Simple test to see if your friends in Texas are good at math: anyone who says Wendy Davis "raised over $12 million" is NOT good at math.
Sadly, we can put pretty much every liberal organization and all the newspapers in this state on this list. I mean, math is hard, especially for Democrats, but this is really ridiculous.
Never in all the time I've been involved in politics has a candidate claimed outside PACs and other accounts as "their" campaign funds. Davis is claiming her state senate account, the Battleground Texas account, another statewide Texas Democrat account, and her gubernatorial campaign account to get to that $12 million figure.
There's a defensive line coach for the University of Texas football team named Chris Rumph (no relation). Let's pretend for a moment he's the head coach. That's a big paycheck. Wendy Davis' campaign math makes as much sense as me adding my salary to his and claiming that "Rumpf/Rumph in Austin will be paid millions in 2014." That's complete nonsense and you'd laugh at me if I tried it.
Fellow Austinite Will Franklin (@WILLisms) has a very good post here you should read:
...A couple of interesting things to note here.
1) Wendy Davis' fundraising momentum apparently slowed down after she declared for Governor. She raised more in her Texas Senate officeholder account (likely overwhelmingly in early July, but we'll see) than in her gubernatorial account.
2) For months, we've been hearing how Wendy Davis is going to raise $10+ million dollars in the second half of 2013. She raised $8.7. A big fail.
...When the actual reports hit the Texas Ethics Commission website, it will be interesting to see just how little cash on hand Wendy Davis has relative to Greg Abbott. It will also be interesting to cast a critical eye on the actual numbers and see what percentage of funds came from out-of-state individuals and entities.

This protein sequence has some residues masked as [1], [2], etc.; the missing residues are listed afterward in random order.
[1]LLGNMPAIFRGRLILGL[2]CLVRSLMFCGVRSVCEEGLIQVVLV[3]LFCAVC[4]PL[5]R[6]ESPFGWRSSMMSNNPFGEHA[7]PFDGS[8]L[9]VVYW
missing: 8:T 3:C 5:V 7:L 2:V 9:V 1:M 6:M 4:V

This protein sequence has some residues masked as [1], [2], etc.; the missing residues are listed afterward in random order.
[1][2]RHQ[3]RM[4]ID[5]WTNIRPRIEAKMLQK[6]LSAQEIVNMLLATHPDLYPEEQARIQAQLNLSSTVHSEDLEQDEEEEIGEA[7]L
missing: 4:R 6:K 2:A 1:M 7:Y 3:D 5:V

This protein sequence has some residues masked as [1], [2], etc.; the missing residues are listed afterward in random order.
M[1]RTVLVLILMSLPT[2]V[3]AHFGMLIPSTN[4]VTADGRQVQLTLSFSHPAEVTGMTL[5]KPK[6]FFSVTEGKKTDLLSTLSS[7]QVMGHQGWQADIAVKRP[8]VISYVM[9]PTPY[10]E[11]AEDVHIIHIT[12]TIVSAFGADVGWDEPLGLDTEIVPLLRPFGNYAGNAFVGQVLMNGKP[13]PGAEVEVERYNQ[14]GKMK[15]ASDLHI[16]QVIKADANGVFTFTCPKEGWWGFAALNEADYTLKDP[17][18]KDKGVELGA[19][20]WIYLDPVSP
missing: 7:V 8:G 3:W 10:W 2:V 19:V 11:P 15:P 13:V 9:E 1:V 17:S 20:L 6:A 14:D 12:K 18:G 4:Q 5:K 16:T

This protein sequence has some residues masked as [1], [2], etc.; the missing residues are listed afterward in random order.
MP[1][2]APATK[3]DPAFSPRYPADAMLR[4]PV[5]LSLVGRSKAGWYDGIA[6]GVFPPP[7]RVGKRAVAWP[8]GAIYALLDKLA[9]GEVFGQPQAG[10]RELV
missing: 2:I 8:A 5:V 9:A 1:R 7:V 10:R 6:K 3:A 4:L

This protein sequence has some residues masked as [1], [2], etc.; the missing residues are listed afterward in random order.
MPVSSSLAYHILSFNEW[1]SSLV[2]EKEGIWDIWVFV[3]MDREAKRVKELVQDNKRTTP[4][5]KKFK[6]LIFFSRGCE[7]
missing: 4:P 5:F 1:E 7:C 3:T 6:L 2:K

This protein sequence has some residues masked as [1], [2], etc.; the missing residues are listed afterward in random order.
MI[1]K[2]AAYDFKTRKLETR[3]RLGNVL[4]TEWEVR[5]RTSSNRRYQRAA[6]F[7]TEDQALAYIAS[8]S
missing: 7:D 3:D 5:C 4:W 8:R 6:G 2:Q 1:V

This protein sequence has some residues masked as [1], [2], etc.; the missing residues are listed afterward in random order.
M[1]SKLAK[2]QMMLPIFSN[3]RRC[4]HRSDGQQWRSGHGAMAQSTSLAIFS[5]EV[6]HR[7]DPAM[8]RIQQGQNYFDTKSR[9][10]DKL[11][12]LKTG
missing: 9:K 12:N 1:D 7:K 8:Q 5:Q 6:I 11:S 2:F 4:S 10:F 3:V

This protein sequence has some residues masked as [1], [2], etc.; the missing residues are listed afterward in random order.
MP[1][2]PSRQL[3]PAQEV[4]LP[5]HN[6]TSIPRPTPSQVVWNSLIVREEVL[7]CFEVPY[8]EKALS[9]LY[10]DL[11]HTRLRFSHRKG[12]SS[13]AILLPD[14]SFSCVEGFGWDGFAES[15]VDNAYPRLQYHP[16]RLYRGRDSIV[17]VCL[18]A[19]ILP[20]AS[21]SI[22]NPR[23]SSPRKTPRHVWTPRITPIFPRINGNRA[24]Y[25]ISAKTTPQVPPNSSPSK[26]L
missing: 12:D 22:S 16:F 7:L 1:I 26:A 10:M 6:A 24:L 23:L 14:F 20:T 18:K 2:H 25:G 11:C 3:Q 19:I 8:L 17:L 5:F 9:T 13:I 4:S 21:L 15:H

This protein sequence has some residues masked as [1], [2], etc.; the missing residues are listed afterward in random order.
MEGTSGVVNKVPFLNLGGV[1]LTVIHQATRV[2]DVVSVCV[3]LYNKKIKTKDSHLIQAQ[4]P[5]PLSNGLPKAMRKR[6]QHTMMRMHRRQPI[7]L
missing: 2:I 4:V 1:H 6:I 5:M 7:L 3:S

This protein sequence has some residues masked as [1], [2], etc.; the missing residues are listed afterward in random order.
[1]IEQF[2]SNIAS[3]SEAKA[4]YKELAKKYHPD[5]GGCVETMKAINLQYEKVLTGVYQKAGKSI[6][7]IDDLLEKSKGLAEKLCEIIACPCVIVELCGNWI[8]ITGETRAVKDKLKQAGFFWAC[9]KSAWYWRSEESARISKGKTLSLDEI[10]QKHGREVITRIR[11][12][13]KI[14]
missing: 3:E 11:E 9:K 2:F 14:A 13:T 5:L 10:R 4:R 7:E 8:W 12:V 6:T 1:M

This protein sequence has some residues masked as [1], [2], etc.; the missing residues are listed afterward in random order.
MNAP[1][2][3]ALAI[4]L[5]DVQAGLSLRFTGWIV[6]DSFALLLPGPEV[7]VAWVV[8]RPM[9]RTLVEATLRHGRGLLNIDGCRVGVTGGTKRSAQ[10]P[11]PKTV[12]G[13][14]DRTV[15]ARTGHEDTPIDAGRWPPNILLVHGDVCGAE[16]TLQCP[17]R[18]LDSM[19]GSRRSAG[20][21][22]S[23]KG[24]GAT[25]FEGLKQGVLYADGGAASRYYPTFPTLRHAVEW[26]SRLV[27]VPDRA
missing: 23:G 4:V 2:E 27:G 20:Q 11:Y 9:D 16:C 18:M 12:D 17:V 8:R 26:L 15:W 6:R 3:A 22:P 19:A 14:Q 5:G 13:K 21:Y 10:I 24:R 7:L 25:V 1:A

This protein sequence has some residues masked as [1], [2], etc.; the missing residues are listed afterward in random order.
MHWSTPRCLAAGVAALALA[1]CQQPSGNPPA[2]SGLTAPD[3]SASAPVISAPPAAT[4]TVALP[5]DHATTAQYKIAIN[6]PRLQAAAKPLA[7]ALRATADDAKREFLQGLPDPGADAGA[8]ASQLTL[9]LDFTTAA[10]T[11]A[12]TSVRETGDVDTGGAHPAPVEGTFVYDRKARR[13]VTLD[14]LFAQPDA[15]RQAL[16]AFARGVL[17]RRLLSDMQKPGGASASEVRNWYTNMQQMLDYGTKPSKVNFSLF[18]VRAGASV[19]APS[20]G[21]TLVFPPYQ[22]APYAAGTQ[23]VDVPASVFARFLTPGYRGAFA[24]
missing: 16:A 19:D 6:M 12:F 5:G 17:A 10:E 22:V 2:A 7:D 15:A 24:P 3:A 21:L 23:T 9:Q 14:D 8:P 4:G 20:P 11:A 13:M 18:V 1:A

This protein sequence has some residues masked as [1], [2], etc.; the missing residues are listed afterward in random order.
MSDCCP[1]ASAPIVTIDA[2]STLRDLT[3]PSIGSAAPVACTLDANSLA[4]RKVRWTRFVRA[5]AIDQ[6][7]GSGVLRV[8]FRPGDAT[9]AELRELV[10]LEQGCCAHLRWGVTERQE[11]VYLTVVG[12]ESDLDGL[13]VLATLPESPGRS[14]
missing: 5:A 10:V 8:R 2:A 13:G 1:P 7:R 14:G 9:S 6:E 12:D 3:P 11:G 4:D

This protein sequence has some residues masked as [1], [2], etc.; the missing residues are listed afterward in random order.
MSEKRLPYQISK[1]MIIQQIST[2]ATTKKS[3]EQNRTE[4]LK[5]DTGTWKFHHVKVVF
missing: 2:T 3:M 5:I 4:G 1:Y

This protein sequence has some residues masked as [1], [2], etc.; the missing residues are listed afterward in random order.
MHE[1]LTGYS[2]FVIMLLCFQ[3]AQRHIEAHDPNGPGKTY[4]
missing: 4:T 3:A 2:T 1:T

As a benchmark, Greg Abbott's campaign says that he has $27 million cash on hand and that 97% of his donors are from Texas.
Texas is still a conservative state. Wendy Davis may have raised a great deal of money from liberals in liberal bastions, but the bottom line is that she still didn't raise as much as Greg Abbott in an apples to apples comparison of actual campaign accounts, and she likely trails by tens of millions dollars in actual cash on hand.
Those campaign finance reports are out now...I'll leave it to people with more time and energy to go parse through them line by line, but I will make a few comments...
- An "in-kind" contribution is a donation of something other than money - goods or services - and it's up to the donor to tell the campaign the "fair market value" of the donation. This can lead to some "creative" math. How do you value volunteer time? I'm usually pretty skeptical of claims of donating tens of thousands of dollars of "consulting" or "staff" services.
- In-kind contributions don't count when you are calculating "cash on hand," and "cash on hand" is critical when determining the actual strength and viability of a campaign. I've seen many campaigns that were decent at raising money, but had a ridiculously high burn rate and were sometimes vulnerable to opponents with much less money.
- If someone gives money to a PAC and then the PAC gives money to Davis, those funds should only be counted once.
- If someone from New York donates money to a Texas PAC and then that Texas PAC donates to a Texas candidate, is it fair to say that money was "raised in Texas?" I wouldn't think so.
Texans looking at Wendy Davis' campaign finance reports. #tx2014 @willisms @dloesch @misslizaface pic.twitter.com/e3Bo8jVADU
— Sarah Rumpf (@rumpfshaker) January 15, 2014
Follow me on Twitter at @rumpfshaker